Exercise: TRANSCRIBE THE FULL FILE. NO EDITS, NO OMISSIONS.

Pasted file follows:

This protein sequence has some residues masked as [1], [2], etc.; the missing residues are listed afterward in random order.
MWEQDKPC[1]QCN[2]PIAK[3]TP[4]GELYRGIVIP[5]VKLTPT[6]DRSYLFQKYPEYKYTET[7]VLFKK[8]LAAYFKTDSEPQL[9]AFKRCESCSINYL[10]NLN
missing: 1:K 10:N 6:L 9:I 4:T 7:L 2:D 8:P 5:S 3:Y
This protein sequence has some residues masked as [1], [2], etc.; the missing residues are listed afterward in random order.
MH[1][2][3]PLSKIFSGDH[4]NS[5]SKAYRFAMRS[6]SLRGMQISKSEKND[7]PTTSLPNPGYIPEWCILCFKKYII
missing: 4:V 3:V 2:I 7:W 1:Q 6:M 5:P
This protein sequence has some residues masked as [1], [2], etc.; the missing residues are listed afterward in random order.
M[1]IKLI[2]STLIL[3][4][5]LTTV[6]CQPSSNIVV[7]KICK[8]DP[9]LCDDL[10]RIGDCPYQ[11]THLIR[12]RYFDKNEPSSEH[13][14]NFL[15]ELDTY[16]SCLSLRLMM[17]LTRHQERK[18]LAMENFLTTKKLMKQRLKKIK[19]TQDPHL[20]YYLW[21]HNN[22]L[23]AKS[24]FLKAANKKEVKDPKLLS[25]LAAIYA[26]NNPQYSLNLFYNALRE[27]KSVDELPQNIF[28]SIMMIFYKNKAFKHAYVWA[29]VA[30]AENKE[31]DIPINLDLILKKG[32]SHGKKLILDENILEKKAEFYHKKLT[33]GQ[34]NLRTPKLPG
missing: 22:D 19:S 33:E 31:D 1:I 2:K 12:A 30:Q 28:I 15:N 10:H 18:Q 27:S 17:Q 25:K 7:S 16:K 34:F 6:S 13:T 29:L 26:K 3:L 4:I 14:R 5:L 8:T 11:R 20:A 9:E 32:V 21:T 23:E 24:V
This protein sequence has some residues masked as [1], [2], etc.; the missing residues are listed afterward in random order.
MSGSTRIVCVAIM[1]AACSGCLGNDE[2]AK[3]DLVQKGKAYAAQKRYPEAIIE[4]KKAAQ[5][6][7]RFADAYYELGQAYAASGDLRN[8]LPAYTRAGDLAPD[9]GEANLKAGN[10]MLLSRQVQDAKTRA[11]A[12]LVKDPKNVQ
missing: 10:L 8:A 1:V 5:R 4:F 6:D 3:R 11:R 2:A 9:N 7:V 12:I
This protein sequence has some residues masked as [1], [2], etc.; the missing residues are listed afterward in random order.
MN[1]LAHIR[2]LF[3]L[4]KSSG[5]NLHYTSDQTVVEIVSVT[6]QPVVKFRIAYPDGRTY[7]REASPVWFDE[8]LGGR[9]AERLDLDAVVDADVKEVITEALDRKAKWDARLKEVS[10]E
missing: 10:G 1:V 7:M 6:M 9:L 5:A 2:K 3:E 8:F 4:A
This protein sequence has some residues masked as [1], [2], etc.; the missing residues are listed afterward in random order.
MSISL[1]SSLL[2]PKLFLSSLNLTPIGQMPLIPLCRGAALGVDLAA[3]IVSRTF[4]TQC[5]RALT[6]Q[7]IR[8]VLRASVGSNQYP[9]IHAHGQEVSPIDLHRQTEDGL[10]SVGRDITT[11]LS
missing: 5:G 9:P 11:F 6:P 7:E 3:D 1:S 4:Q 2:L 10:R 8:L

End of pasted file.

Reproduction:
This protein sequence has some residues masked as [1], [2], etc.; the missing residues are listed afterward in random order.
MWEQDKPC[1]QCN[2]PIAK[3]TP[4]GELYRGIVIP[5]VKLTPT[6]DRSYLFQKYPEYKYTET[7]VLFKK[8]LAAYFKTDSEPQL[9]AFKRCESCSINYL[10]NLN
missing: 1:K 10:N 6:L 9:I 4:T 7:L 2:D 8:P 5:S 3:Y
This protein sequence has some residues masked as [1], [2], etc.; the missing residues are listed afterward in random order.
MH[1][2][3]PLSKIFSGDH[4]NS[5]SKAYRFAMRS[6]SLRGMQISKSEKND[7]PTTSLPNPGYIPEWCILCFKKYII
missing: 4:V 3:V 2:I 7:W 1:Q 6:M 5:P
This protein sequence has some residues masked as [1], [2], etc.; the missing residues are listed afterward in random order.
M[1]IKLI[2]STLIL[3][4][5]LTTV[6]CQPSSNIVV[7]KICK[8]DP[9]LCDDL[10]RIGDCPYQ[11]THLIR[12]RYFDKNEPSSEH[13][14]NFL[15]ELDTY[16]SCLSLRLMM[17]LTRHQERK[18]LAMENFLTTKKLMKQRLKKIK[19]TQDPHL[20]YYLW[21]HNN[22]L[23]AKS[24]FLKAANKKEVKDPKLLS[25]LAAIYA[26]NNPQYSLNLFYNALRE[27]KSVDELPQNIF[28]SIMMIFYKNKAFKHAYVWA[29]VA[30]AENKE[31]DIPINLDLILKKG[32]SHGKKLILDENILEKKAEFYHKKLT[33]GQ[34]NLRTPKLPG
missing: 22:D 19:S 33:E 31:D 1:I 2:K 12:A 30:Q 28:I 15:N 10:H 18:Q 27:S 17:Q 25:K 7:S 16:K 34:F 6:S 13:T 29:L 26:K 3:L 4:I 14:R 5:L 8:T 11:R 20:A 9:E 32:V 21:T 23:E 24:V
This protein sequence has some residues masked as [1], [2], etc.; the missing residues are listed afterward in random order.
MSGSTRIVCVAIM[1]AACSGCLGNDE[2]AK[3]DLVQKGKAYAAQKRYPEAIIE[4]KKAAQ[5][6][7]RFADAYYELGQAYAASGDLRN[8]LPAYTRAGDLAPD[9]GEANLKAGN[10]MLLSRQVQDAKTRA[11]A[12]LVKDPKNVQ
missing: 10:L 8:A 1:V 5:R 4:F 6:D 3:R 11:R 2:A 9:N 7:V 12:I
This protein sequence has some residues masked as [1], [2], etc.; the missing residues are listed afterward in random order.
MN[1]LAHIR[2]LF[3]L[4]KSSG[5]NLHYTSDQTVVEIVSVT[6]QPVVKFRIAYPDGRTY[7]REASPVWFDE[8]LGGR[9]AERLDLDAVVDADVKEVITEALDRKAKWDARLKEVS[10]E
missing: 10:G 1:V 7:M 6:M 9:L 5:A 2:K 3:E 8:F 4:A
This protein sequence has some residues masked as [1], [2], etc.; the missing residues are listed afterward in random order.
MSISL[1]SSLL[2]PKLFLSSLNLTPIGQMPLIPLCRGAALGVDLAA[3]IVSRTF[4]TQC[5]RALT[6]Q[7]IR[8]VLRASVGSNQYP[9]IHAHGQEVSPIDLHRQTEDGL[10]SVGRDITT[11]LS
missing: 5:G 9:P 11:F 6:P 7:E 3:D 1:S 4:Q 2:L 10:R 8:L